How to reset your Mac to factory settings
Need to restore Mac to factory settings?
If you decide to sell or give away your Mac, you'll need to wipe your data in order to set up your Mac like a new one. Not only is it essential for your privacy, but it is also the right way to prepare your MacBook for another owner. Resetting Mac to factory settings includes several steps. Here’s the brief outline of them:
- Data backup
- Deauthorizing iTunes on macOS Mojave or earlier
- Signing out iCloud and iMessage
- Erasing Touch Bar data
- Erasing Mac hard drive in Recovery Mode
- Reinstalling macOS
Continue reading to learn the steps to factory reset MacBook Pro or any other Mac computer just as of it was new.
Note: This guide is relevant to Mac Pro, iMac, MacBook, MacBook Pro, and MacBook Air.
The ultimate checklist to factory reset MacBook Pro
Step 1. Back up your data
When you factory reset MacBook Pro, all the information you have on your hard drive is wiped off. That’s why you need to create a backup to save your important files and data. This is like cloning your hard drive and keeping it for some time.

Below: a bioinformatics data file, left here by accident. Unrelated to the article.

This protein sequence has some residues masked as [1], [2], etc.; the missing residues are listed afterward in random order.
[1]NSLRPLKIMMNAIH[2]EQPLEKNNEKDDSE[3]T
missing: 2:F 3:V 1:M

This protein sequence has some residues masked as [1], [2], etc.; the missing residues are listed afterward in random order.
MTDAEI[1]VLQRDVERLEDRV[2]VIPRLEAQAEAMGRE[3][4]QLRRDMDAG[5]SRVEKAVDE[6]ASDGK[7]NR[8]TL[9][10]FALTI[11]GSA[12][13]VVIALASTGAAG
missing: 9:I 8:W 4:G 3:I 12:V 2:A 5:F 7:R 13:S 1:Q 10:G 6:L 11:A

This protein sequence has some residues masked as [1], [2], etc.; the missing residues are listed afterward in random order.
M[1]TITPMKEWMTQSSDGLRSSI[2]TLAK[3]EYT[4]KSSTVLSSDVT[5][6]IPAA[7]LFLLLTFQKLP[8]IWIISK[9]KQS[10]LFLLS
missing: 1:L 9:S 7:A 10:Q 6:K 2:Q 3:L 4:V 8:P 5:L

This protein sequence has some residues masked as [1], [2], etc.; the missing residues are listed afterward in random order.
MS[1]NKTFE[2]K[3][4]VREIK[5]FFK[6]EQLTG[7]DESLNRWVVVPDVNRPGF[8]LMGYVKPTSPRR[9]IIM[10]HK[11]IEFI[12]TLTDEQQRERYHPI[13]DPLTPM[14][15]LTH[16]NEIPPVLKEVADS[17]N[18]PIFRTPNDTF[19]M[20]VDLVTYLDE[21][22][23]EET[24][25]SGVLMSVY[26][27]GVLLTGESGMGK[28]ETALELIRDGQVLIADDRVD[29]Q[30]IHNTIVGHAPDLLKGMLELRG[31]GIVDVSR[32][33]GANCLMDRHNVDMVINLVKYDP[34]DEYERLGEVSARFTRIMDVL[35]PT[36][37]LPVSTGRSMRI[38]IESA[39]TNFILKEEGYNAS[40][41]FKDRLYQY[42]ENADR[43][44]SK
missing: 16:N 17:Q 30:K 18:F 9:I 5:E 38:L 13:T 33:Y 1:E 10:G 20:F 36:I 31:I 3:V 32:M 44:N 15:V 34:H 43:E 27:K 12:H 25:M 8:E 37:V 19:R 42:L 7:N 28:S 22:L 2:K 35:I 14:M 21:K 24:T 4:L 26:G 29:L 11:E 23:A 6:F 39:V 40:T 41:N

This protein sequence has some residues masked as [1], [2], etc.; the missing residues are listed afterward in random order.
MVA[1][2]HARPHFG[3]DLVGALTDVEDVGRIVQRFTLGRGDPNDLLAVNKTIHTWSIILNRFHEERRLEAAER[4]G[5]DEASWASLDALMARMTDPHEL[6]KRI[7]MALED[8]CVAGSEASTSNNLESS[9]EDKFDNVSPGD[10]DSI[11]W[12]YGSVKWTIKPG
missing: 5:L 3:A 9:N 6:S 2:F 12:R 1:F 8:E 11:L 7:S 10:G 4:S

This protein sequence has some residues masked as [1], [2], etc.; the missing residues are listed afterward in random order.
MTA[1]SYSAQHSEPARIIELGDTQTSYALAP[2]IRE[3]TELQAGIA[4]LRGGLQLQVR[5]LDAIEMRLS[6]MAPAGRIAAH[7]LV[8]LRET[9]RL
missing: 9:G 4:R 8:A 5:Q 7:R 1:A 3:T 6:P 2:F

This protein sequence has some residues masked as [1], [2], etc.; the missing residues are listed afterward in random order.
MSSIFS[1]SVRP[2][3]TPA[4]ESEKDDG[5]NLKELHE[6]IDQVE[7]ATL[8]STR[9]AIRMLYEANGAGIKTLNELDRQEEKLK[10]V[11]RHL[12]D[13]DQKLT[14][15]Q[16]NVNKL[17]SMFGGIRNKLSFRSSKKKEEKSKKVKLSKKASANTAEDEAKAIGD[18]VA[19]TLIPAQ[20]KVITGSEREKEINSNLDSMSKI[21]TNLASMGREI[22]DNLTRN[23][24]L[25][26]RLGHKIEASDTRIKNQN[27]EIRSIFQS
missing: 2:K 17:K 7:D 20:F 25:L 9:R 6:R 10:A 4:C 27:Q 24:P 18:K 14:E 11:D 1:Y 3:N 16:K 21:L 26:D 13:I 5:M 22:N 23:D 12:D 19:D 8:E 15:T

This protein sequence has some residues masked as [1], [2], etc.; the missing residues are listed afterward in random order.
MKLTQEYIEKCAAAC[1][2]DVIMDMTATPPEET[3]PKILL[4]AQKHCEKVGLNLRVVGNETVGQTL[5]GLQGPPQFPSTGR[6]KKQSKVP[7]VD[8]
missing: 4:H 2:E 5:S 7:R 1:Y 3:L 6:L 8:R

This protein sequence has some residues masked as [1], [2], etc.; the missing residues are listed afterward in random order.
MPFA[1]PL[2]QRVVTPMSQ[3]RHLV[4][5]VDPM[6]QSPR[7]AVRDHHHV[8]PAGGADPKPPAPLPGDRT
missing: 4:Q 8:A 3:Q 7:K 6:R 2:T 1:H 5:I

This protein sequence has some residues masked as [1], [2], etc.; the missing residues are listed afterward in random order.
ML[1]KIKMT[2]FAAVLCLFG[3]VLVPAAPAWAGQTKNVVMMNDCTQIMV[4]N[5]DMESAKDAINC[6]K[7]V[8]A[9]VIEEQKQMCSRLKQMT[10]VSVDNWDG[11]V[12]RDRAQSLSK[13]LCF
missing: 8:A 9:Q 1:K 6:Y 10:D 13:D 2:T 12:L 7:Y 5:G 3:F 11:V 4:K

You can manually back up all your files and apps by copying everything to an external drive or iCloud. However, the faster and more secure way to back up your Mac is Time Machine — Mac’s built-in software. It allows to recover individual files and restore your whole hard drive in the event of a catastrophe.
However, before you use Time Machine, make sure to clean up your Mac. You don’t want to back up all the junk it contains, do you? Plus, a backup will go faster and more smoothly if your Mac is not cluttered. For a quick cleanup, you can use a utility like CleanMyMac X. It will help you remove large and old files, useless apps, caches, and system junk in two clicks.
Here's how to clean GBs of junk in under 5 minutes:
- Download CleanMyMac X and launch it.
- Click Scan.
- Click Run.
Once you’ve cleaned up your Mac, enable Time Machine backups:
- Go to the Apple menu in the top left corner of your screen and choose System Preferences.
- Select Time Machine.
- Click the Select Backup Disk button.
- Choose the disk you’d like to use as a Time Machine backup, then click Use Disk.
- Check the Back Up Automatically box in order to back up your Mac to the chosen disk automatically.
Note that your first backup may take a long time, depending on how many files you have. But don’t skip this step — the backup will allow you to restore all your data should something goes wrong when you factory reset Mac.